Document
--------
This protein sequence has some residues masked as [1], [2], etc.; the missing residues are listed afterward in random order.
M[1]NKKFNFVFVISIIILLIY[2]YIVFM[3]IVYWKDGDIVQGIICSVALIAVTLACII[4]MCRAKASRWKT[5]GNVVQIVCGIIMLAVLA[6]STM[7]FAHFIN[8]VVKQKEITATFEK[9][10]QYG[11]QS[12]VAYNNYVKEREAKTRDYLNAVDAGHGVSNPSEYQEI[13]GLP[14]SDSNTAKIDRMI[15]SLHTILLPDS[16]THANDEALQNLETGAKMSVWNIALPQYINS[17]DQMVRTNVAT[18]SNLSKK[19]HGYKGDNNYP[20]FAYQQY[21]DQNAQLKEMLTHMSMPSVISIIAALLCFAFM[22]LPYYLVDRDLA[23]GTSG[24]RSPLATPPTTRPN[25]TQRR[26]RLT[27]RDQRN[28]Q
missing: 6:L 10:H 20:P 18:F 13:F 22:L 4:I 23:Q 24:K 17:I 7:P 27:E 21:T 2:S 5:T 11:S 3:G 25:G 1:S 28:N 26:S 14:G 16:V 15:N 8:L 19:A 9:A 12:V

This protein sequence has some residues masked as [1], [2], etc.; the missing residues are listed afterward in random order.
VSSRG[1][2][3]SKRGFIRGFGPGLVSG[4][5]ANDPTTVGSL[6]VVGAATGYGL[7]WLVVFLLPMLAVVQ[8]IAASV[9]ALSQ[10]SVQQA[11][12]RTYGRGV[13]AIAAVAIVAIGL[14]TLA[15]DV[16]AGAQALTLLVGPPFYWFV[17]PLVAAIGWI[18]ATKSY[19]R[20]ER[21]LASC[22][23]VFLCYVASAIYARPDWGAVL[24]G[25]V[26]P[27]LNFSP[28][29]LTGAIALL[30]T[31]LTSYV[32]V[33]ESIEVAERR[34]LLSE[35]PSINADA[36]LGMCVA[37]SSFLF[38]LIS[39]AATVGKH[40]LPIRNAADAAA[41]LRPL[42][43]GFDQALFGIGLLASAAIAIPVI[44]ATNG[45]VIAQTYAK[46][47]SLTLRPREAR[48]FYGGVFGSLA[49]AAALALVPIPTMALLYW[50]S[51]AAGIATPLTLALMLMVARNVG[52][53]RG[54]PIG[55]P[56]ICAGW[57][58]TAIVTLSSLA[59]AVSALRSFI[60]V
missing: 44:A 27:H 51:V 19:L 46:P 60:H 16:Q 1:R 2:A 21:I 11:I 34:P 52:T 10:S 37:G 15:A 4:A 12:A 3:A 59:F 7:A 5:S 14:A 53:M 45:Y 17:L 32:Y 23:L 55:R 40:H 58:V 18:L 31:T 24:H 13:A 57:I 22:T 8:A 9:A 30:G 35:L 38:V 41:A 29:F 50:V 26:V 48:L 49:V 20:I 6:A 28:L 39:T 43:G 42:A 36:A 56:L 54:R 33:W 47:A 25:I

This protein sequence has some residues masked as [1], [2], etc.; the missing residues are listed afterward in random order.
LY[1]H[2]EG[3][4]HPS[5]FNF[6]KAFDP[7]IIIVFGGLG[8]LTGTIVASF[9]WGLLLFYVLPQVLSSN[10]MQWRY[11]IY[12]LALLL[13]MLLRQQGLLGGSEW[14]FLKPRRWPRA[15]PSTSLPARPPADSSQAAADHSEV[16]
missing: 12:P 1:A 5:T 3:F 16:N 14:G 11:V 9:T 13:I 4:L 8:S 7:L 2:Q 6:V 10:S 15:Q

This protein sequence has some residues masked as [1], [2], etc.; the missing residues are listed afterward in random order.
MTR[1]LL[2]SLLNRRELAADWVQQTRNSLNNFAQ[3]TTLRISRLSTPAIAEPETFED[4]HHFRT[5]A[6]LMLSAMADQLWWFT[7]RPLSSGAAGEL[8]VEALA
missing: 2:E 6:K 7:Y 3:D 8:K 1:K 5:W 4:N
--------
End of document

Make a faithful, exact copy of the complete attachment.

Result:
This protein sequence has some residues masked as [1], [2], etc.; the missing residues are listed afterward in random order.
M[1]NKKFNFVFVISIIILLIY[2]YIVFM[3]IVYWKDGDIVQGIICSVALIAVTLACII[4]MCRAKASRWKT[5]GNVVQIVCGIIMLAVLA[6]STM[7]FAHFIN[8]VVKQKEITATFEK[9][10]QYG[11]QS[12]VAYNNYVKEREAKTRDYLNAVDAGHGVSNPSEYQEI[13]GLP[14]SDSNTAKIDRMI[15]SLHTILLPDS[16]THANDEALQNLETGAKMSVWNIALPQYINS[17]DQMVRTNVAT[18]SNLSKK[19]HGYKGDNNYP[20]FAYQQY[21]DQNAQLKEMLTHMSMPSVISIIAALLCFAFM[22]LPYYLVDRDLA[23]GTSG[24]RSPLATPPTTRPN[25]TQRR[26]RLT[27]RDQRN[28]Q
missing: 6:L 10:H 20:P 18:F 13:F 22:L 4:I 23:Q 24:K 17:I 7:P 27:E 21:T 2:S 5:T 11:S 3:G 25:G 1:S 28:N 26:S 14:G 16:V 15:N 8:L 19:A 9:A 12:V

This protein sequence has some residues masked as [1], [2], etc.; the missing residues are listed afterward in random order.
VSSRG[1][2][3]SKRGFIRGFGPGLVSG[4][5]ANDPTTVGSL[6]VVGAATGYGL[7]WLVVFLLPMLAVVQ[8]IAASV[9]ALSQ[10]SVQQA[11][12]RTYGRGV[13]AIAAVAIVAIGL[14]TLA[15]DV[16]AGAQALTLLVGPPFYWFV[17]PLVAAIGWI[18]ATKSY[19]R[20]ER[21]LASC[22][23]VFLCYVASAIYARPDWGAVL[24]G[25]V[26]P[27]LNFSP[28][29]LTGAIALL[30]T[31]LTSYV[32]V[33]ESIEVAERR[34]LLSE[35]PSINADA[36]LGMCVA[37]SSFLF[38]LIS[39]AATVGKH[40]LPIRNAADAAA[41]LRPL[42][43]GFDQALFGIGLLASAAIAIPVI[44]ATNG[45]VIAQTYAK[46][47]SLTLRPREAR[48]FYGGVFGSLA[49]AAALALVPIPTMALLYW[50]S[51]AAGIATPLTLALMLMVARNVG[52][53]RG[54]PIG[55]P[56]ICAGW[57][58]TAIVTLSSLA[59]AVSALRSFI[60]V
missing: 44:A 27:H 51:V 19:L 46:P 60:H 16:Q 1:R 2:A 21:I 11:I 34:P 52:T 10:S 37:G 15:A 4:A 12:A 3:A 59:F 7:A 5:S 14:A 53:M 45:Y 17:L 32:Y 23:L 55:R 40:H 58:V 18:L 31:T 24:H 13:A 57:I 22:T 8:A 9:A 30:G 35:L 38:V 41:A 29:F 50:V 26:V 48:L 49:V 20:I 6:A 28:L 39:T 43:G 42:A 36:A 56:L 54:R 33:W 47:A 25:I

This protein sequence has some residues masked as [1], [2], etc.; the missing residues are listed afterward in random order.
LY[1]H[2]EG[3][4]HPS[5]FNF[6]KAFDP[7]IIIVFGGLG[8]LTGTIVASF[9]WGLLLFYVLPQVLSSN[10]MQWRY[11]IY[12]LALLL[13]MLLRQQGLLGGSEW[14]FLKPRRWPRA[15]PSTSLPARPPADSSQAAADHSEV[16]
missing: 12:P 1:A 5:T 3:F 16:N 14:G 11:V 9:T 13:I 4:L 8:S 7:L 2:Q 6:V 10:S 15:Q

This protein sequence has some residues masked as [1], [2], etc.; the missing residues are listed afterward in random order.
MTR[1]LL[2]SLLNRRELAADWVQQTRNSLNNFAQ[3]TTLRISRLSTPAIAEPETFED[4]HHFRT[5]A[6]LMLSAMADQLWWFT[7]RPLSSGAAGEL[8]VEALA
missing: 2:E 6:K 7:Y 3:D 8:K 1:K 5:W 4:N